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Nyman v. Thomson Reuters Holdings, Inc.

Court of Appeals of Michigan

September 3, 2019

ADAM NYMAN and SARA NYMAN, Plaintiffs-Appellants,
THOMSON REUTERS HOLDINGS, INC., doing business as WESTLAW, Defendant-Appellee.

          Wayne Circuit Court LC No. 17-012847-CB

          Before: K. F. Kelly, P.J., and Tukel and Redford, JJ.

          REDFORD, J.

         In this putative class action primarily alleging violations of the Social Security Number Privacy Act (SSNPA), MCL 445.81 et seq., plaintiffs[1] appeal as of right the trial court's order dismissing their complaint without prejudice. We affirm.


         Plaintiffs allege in their complaint they discovered defendant listed the first five digits of their social security numbers on the "public records portal" of a webpage owned by defendant available only to subscribers. Plaintiffs, believing such actions by defendant violated the SSNPA, submitted a written demand letter to defendant, requesting removal of the information and payment of $5, 000. Plaintiffs did not allege any actual damages or harm in the letter but requested $5, 000 under MCL 445.86(2) because it permitted collection of $1, 000 per plaintiff in statutory damages and reasonable attorney fees, which plaintiffs calculated at $3, 000. Defendant eventually denied any violation of the SSNPA and refused to pay the requested damages. Plaintiffs responded with this litigation in which they alleged violations of the SSNPA, invasion of privacy, and ordinary negligence.

         In lieu of answering the complaint, defendant moved for summary disposition under MCR 2.116(C)(8). Defendant argued that plaintiffs failed to plead actual damages and failed to comport with the presuit written demand procedure under MCL 445.86(2), which required a description and proof of the actual damages suffered. Defendant argued further that plaintiffs could not establish that defendant publicly displayed five digits of their social security numbers as defined under MCL 445.82(d). Defendant also made other arguments not relevant in this appeal regarding plaintiffs' alleged failures to plead a claim under the SSNPA. Respecting plaintiffs' alleged torts, defendant argued that those claims required plaintiffs to have pleaded some actual present injury to survive summary disposition, which plaintiffs did not do. Defendant also raised an array of other arguments regarding plaintiffs' tort claims that are not relevant to this appeal.

         Plaintiffs countered that the SSNPA allowed them to elect statutory damages of $1, 000 as an alternative to pleading and proving actual damages. Plaintiffs also asserted that they generally plead injuries related to their tort claims sufficient to survive summary disposition under the MCR 2.116(C)(8) standard. The trial court agreed with defendant that plaintiffs failed to properly plead as required by the SSNPA and opined that defendant had not publicly displayed the first five digits of their social security numbers. The trial court granted defendant's motion for summary disposition and dismissed plaintiffs' complaint without prejudice. This appeal followed. For the reasons set forth below, we affirm.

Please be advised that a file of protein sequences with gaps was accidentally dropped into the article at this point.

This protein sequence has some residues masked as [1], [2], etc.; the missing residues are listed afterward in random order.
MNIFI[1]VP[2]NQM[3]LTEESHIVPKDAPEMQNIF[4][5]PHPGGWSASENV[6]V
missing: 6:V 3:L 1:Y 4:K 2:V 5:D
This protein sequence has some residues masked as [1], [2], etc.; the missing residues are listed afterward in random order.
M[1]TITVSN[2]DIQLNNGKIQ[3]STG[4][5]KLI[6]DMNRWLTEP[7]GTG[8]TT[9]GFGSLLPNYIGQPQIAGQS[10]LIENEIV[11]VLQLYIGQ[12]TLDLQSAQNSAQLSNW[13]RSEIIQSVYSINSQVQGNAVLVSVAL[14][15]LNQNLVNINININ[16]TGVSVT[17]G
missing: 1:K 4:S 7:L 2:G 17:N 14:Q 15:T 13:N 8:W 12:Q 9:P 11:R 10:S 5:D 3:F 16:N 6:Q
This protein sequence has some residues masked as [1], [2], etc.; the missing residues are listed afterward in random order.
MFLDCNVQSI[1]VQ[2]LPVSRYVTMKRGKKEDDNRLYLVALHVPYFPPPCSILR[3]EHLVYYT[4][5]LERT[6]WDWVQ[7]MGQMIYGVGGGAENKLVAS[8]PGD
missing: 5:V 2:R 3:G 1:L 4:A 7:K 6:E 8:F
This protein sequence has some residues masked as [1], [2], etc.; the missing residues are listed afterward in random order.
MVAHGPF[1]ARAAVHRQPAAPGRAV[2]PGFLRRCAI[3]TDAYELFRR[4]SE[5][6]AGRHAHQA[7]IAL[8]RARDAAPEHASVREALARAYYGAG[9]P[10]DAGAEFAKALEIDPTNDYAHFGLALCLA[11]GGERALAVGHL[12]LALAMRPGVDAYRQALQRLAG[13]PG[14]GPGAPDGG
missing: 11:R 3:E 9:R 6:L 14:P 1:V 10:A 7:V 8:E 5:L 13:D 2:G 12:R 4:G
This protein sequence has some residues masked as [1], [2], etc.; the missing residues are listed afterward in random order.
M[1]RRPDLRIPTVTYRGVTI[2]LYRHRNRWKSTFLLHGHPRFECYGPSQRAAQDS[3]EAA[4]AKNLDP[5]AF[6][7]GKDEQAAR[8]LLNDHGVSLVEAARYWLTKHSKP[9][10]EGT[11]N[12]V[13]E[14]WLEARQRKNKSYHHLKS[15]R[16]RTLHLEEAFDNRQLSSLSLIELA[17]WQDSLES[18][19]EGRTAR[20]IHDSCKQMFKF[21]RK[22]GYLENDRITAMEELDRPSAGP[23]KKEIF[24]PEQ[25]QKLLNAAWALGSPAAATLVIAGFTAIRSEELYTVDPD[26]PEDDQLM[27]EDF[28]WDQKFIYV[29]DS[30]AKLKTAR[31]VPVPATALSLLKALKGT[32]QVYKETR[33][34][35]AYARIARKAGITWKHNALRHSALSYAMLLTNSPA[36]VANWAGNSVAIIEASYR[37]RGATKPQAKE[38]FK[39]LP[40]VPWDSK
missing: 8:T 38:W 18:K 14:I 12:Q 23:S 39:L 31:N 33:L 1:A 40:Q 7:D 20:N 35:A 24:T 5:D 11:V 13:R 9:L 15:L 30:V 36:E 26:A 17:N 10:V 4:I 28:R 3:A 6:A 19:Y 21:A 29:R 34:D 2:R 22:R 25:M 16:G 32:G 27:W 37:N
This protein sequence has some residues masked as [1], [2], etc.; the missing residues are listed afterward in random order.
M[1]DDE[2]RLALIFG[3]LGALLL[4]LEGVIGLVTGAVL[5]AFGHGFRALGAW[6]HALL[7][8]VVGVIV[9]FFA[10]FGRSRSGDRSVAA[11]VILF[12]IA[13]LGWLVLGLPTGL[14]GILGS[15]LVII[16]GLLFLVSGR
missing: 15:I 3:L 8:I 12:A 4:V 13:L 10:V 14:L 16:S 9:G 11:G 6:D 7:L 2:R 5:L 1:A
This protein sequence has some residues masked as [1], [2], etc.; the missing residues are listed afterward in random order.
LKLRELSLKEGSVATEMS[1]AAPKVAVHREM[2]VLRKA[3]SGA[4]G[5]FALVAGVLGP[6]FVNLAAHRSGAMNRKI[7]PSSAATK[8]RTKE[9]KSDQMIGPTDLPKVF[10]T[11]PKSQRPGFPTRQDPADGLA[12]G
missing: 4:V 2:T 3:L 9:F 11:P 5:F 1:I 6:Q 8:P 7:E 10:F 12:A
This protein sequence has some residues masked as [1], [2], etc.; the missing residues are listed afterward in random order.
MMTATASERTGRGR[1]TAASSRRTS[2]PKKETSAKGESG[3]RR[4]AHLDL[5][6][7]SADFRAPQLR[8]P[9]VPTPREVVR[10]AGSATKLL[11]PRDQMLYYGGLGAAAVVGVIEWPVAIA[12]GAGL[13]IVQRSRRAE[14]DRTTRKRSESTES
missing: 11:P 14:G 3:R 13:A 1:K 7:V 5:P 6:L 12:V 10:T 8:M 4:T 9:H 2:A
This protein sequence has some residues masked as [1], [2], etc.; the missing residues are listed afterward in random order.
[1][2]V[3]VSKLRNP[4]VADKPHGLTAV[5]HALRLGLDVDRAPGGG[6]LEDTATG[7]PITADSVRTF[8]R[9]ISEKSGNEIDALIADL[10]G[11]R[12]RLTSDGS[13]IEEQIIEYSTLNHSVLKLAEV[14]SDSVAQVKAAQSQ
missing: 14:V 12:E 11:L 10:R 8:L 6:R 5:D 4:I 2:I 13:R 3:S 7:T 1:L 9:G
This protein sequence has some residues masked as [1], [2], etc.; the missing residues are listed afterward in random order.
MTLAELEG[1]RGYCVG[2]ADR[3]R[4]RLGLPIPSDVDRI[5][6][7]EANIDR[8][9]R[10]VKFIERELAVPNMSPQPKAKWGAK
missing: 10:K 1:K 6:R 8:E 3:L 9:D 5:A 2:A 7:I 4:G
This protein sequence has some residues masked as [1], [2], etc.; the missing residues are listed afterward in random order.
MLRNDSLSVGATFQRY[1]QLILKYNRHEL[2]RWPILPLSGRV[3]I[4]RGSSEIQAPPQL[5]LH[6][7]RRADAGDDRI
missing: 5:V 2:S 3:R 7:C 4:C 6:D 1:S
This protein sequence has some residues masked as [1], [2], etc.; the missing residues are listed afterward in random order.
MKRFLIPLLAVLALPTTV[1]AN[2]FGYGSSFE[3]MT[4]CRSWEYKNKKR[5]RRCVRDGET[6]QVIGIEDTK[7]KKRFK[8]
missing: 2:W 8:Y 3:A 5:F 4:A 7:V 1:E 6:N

We review de novo a circuit court's summary disposition decision. Dalley v Dykema Gossett, 287 Mich.App. 296, 304; 788 N.W.2d 679 (2010). "A court may grant summary disposition under MCR 2.116(C)(8) if the opposing party has failed to state a claim on which relief can be granted." Id. (quotation marks and brackets omitted). "A motion brought under subrule (C)(8) tests the legal sufficiency of the complaint solely on the basis of the pleadings." Id. (citation omitted). All well-pleaded factual allegations are accepted as true and construed in a light most favorable to the nonmoving party. Id. at 304-305. "Summary disposition on the basis of subrule (C)(8) should be granted only when the claim is so clearly unenforceable as a matter of law that no factual development could possibly justify a right of recovery." Id. at 305 (quotation marks omitted). "Questions of statutory interpretation are also reviewed de novo." Rowland v Washtenaw Co Road Comm, 477 Mich. 197, 202; 731 N.W.2d 41 (2007).

         III. ANALYSIS

         A. SSNPA CLAIM

         Plaintiffs first argue that the trial court erroneously interpreted the SSNPA to require proof of actual damages. We disagree.

         This issue requires us to engage in statutory interpretation. "When construing a statute, this Court's primary goal is to give effect to the intent of the Legislature. We begin by construing the language of the statute itself. When the language is unambiguous, we give the words their plain meaning and apply the statute as written." Id. (citation omitted). We must examine the statute as a whole, reading individual words and phrases in the context of the entire legislative scheme." Ally Fin Inc v State Treasurer, 502 Mich. 484, 493; 918 N.W.2d 662 (2018) (quotation marks omitted). "In doing so, we consider the entire text, in view of its structure and of the physical and logical relation of its many parts." Id. (quotation marks and citation omitted). Proper statutory interpretation requires: (1) reading the statute as a whole, (2) reading its words and phrases in the context of the entire legislative scheme, (3) while considering both the plain meaning of the critical words and phrases along with their placement and purpose within the statutory scheme, and (4) interpreting the statutory provisions in harmony with the entire statutory scheme. Bush v Shabahang, 484 Mich. 156, 167; 772 N.W.2d 272 (2009). "If the language is clear and unambiguous, the plain meaning of the statute reflects the legislative intent and judicial construction is not permitted." Deruiter v Byron Twp, 325 Mich.App. 275, 283; 926 N.W.2d 268 (2018) ...

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